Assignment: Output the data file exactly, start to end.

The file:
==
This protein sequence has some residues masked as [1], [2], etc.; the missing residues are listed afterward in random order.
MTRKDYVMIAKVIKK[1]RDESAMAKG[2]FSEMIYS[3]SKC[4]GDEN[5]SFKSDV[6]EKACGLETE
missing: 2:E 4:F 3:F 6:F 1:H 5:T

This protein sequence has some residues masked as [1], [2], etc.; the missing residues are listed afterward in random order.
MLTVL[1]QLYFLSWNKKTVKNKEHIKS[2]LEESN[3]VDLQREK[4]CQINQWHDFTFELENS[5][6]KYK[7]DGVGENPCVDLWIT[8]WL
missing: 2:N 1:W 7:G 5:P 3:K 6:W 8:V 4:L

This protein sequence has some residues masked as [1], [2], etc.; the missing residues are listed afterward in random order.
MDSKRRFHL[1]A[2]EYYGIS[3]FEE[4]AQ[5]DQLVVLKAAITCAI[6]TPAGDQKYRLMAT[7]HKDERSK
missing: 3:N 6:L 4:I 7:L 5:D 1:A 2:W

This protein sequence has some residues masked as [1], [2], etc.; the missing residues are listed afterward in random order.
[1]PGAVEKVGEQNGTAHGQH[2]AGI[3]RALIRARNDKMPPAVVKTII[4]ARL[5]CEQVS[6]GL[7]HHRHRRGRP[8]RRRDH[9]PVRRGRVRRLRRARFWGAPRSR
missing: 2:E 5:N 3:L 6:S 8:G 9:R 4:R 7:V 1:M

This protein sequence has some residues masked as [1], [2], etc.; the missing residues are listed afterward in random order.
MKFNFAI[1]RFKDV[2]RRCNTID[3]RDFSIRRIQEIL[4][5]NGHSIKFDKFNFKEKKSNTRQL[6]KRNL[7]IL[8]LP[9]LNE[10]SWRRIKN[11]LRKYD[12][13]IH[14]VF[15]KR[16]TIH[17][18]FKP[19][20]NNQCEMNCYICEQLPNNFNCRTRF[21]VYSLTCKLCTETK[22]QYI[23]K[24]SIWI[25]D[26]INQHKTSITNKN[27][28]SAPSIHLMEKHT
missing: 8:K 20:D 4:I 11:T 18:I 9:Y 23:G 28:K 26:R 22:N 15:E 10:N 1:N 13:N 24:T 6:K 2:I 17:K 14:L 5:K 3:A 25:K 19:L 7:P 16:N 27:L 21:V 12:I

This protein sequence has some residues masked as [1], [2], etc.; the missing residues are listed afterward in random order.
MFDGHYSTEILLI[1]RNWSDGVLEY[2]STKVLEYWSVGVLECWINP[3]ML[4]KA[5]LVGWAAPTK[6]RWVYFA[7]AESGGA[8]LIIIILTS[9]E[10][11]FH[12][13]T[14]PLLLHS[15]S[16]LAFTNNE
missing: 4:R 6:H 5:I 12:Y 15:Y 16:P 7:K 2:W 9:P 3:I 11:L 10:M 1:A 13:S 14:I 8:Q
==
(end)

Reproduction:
This protein sequence has some residues masked as [1], [2], etc.; the missing residues are listed afterward in random order.
MTRKDYVMIAKVIKK[1]RDESAMAKG[2]FSEMIYS[3]SKC[4]GDEN[5]SFKSDV[6]EKACGLETE
missing: 2:E 4:F 3:F 6:F 1:H 5:T

This protein sequence has some residues masked as [1], [2], etc.; the missing residues are listed afterward in random order.
MLTVL[1]QLYFLSWNKKTVKNKEHIKS[2]LEESN[3]VDLQREK[4]CQINQWHDFTFELENS[5][6]KYK[7]DGVGENPCVDLWIT[8]WL
missing: 2:N 1:W 7:G 5:P 3:K 6:W 8:V 4:L

This protein sequence has some residues masked as [1], [2], etc.; the missing residues are listed afterward in random order.
MDSKRRFHL[1]A[2]EYYGIS[3]FEE[4]AQ[5]DQLVVLKAAITCAI[6]TPAGDQKYRLMAT[7]HKDERSK
missing: 3:N 6:L 4:I 7:L 5:D 1:A 2:W

This protein sequence has some residues masked as [1], [2], etc.; the missing residues are listed afterward in random order.
[1]PGAVEKVGEQNGTAHGQH[2]AGI[3]RALIRARNDKMPPAVVKTII[4]ARL[5]CEQVS[6]GL[7]HHRHRRGRP[8]RRRDH[9]PVRRGRVRRLRRARFWGAPRSR
missing: 2:E 5:N 3:L 6:S 8:G 9:R 4:R 7:V 1:M

This protein sequence has some residues masked as [1], [2], etc.; the missing residues are listed afterward in random order.
MKFNFAI[1]RFKDV[2]RRCNTID[3]RDFSIRRIQEIL[4][5]NGHSIKFDKFNFKEKKSNTRQL[6]KRNL[7]IL[8]LP[9]LNE[10]SWRRIKN[11]LRKYD[12][13]IH[14]VF[15]KR[16]TIH[17][18]FKP[19][20]NNQCEMNCYICEQLPNNFNCRTRF[21]VYSLTCKLCTETK[22]QYI[23]K[24]SIWI[25]D[26]INQHKTSITNKN[27][28]SAPSIHLMEKHT
missing: 8:K 20:D 4:I 11:T 18:I 9:Y 23:G 28:K 26:R 22:N 15:E 10:N 1:N 13:N 24:T 6:K 2:I 17:K 14:L 5:K 3:A 25:K 19:L 7:P 16:N 27:L 21:V 12:I

This protein sequence has some residues masked as [1], [2], etc.; the missing residues are listed afterward in random order.
MFDGHYSTEILLI[1]RNWSDGVLEY[2]STKVLEYWSVGVLECWINP[3]ML[4]KA[5]LVGWAAPTK[6]RWVYFA[7]AESGGA[8]LIIIILTS[9]E[10][11]FH[12][13]T[14]PLLLHS[15]S[16]LAFTNNE
missing: 4:R 6:H 5:I 12:Y 15:Y 16:P 7:K 2:W 9:P 3:I 11:L 10:M 1:A 13:S 14:I 8:Q